Print 14 comment(s) - last by omnicronx.. on Dec 21 at 6:01 PM

Single core Pineview chip

Dual core Pineview chip
Available January 4th

Netbooks have been one of the biggest technology stories over the last couple of years. The concept is simple: build a lightweight, compact, and affordable mobile computer that is just powerful enough to check for email and surf the internet. Intel enabled the explosion of the netbook market with its low-voltage Atom processors and currently holds a dominant position in this rapidly growing segment.

Although current Atom processors consume very little power, their supporting chipsets do not.
For example, while the Atom N270 processor has a 2.5W TDP (Thermal Design Power), the 945GSE chipset and 82801GBM (ICH7M) I/O controller it is usually paired up with is rated for 9.3W. Intel currently builds Atom processors on a 45nm process, but the chipset itself is built on a much older 90nm process.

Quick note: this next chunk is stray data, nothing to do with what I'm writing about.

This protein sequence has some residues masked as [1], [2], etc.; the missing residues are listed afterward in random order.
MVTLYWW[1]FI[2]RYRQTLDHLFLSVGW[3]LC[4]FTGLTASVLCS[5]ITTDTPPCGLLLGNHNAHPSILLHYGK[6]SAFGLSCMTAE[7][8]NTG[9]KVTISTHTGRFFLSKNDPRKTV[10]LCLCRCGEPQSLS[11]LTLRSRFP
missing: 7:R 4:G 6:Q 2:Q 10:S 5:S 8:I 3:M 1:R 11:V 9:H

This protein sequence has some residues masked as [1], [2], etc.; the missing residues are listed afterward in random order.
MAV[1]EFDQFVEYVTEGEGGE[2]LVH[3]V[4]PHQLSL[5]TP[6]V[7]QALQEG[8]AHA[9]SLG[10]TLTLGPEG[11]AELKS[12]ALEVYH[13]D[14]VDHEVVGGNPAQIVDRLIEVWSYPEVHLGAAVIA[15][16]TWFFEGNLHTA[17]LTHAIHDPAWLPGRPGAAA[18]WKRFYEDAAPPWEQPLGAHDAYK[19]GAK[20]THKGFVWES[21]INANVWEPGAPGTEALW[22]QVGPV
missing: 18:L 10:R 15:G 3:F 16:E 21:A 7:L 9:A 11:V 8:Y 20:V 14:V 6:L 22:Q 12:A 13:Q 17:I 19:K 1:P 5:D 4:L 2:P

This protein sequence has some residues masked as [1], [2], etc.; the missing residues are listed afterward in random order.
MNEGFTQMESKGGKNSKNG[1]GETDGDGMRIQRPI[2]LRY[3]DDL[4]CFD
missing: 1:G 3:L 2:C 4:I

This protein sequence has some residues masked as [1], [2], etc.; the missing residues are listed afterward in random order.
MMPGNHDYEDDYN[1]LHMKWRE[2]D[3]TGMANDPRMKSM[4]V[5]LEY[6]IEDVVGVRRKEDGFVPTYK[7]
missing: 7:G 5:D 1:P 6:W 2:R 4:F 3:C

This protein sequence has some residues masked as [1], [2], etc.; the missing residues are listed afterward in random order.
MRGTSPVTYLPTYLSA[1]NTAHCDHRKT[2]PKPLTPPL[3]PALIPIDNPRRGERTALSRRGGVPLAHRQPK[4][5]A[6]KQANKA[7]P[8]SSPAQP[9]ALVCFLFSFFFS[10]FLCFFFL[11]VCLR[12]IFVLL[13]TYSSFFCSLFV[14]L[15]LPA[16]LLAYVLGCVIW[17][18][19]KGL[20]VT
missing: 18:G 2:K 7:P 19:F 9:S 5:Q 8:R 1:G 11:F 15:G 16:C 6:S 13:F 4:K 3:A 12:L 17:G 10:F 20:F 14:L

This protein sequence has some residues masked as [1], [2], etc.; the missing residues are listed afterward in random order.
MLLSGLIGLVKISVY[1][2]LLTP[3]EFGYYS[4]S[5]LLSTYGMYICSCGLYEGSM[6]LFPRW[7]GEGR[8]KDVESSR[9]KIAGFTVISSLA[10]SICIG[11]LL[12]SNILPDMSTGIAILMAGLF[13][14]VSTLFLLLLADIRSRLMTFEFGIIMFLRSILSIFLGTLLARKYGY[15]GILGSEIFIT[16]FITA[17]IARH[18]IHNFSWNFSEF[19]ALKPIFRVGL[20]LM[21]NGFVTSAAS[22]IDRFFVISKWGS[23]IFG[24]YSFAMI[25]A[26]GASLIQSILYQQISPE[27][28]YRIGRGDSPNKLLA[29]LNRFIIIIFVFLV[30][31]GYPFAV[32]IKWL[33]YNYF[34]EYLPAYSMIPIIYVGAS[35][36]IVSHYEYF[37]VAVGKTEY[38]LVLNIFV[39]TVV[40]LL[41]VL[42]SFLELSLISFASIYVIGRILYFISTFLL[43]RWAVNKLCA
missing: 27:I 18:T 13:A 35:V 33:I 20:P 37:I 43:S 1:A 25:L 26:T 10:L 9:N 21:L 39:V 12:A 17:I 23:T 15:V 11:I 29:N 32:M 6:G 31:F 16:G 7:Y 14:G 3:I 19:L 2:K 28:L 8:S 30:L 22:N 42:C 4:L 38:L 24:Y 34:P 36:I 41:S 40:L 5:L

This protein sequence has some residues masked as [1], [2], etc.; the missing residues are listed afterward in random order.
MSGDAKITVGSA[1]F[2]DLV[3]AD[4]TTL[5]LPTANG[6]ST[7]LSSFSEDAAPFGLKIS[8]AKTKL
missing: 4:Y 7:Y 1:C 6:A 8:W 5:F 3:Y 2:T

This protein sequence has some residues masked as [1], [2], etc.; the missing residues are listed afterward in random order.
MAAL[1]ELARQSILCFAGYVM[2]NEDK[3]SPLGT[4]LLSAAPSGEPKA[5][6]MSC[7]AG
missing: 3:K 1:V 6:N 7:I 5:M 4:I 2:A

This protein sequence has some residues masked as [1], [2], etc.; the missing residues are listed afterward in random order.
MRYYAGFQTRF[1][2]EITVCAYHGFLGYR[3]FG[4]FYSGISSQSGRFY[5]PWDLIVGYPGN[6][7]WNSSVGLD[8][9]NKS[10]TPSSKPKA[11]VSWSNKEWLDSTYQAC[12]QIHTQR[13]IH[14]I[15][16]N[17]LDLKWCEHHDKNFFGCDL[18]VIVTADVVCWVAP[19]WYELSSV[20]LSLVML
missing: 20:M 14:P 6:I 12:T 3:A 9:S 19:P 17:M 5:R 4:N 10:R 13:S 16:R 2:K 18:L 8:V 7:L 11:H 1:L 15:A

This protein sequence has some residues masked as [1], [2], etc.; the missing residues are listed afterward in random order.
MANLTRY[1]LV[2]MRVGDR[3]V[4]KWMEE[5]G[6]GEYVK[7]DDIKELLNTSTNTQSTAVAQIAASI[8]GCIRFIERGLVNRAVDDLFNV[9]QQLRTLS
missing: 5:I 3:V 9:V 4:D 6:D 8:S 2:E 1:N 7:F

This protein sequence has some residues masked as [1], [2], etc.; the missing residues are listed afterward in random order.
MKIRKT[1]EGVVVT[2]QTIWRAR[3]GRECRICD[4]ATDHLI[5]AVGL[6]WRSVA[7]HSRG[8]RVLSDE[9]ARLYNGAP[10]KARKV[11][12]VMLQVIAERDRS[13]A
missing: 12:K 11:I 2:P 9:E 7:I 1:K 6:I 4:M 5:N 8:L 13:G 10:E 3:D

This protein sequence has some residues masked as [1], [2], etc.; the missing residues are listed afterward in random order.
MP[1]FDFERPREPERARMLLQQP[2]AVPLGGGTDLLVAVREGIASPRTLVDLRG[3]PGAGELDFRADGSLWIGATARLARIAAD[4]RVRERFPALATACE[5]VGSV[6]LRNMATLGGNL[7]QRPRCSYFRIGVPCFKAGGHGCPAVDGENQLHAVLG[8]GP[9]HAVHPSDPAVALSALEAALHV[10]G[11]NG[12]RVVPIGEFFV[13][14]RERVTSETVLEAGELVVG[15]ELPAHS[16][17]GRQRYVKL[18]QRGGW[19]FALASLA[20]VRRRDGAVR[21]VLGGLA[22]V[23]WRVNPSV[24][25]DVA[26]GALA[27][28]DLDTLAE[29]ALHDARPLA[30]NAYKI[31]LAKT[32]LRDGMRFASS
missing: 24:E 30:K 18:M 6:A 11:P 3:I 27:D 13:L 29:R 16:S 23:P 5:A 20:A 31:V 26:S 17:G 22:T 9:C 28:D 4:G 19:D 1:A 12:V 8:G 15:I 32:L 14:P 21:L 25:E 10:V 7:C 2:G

To address this issue, Intel has been working on a next-generation Atom chip codenamed Pineview. The new chip integrates the DDR2 memory controller and graphics processor on the CPU die. Not only this this reduce power consumption, it also dramatically lowers production costs by reducing the number of chips needed.
Further cost savings are achievable by using four-layer Printed Circuit Boards, since the new chips require less complicated routing. It is expected that these savings will be passed on to consumers.

Intel is citing a 20% reduction in average power consumption and 60% smaller package size as enabling new smaller and thinner netbook form factors. The company recommends that its Atom CPUs only be used in mobile computers with a maximum screen size of 10.2 inches. Notebooks larger than that should be equipped with an Ultra-Low Voltage CPU instead.

Pineview chips are designed to be used with the NM10 Express Chipset to form the Pine Trail platform. The NM10 chip supports eight USB 2.0 ports, two 3Gbps SATA ports, two 32-bit PCIe slots, four PCIe lanes, and Intel's HD Audio.

Intel has announced three new Pineview chips: D510, D410, and N450. The D series chips are designed for net-tops (entry-level desktop PCs), while N series chips are designated for netbooks.  The D510 is a dual core CPU with 1MB of L2 cache and a 15W total TDP (including chipset), while the D410 is a single-core CPU with 512KB of L2 cache and a 12-watt total TDP (including chipset).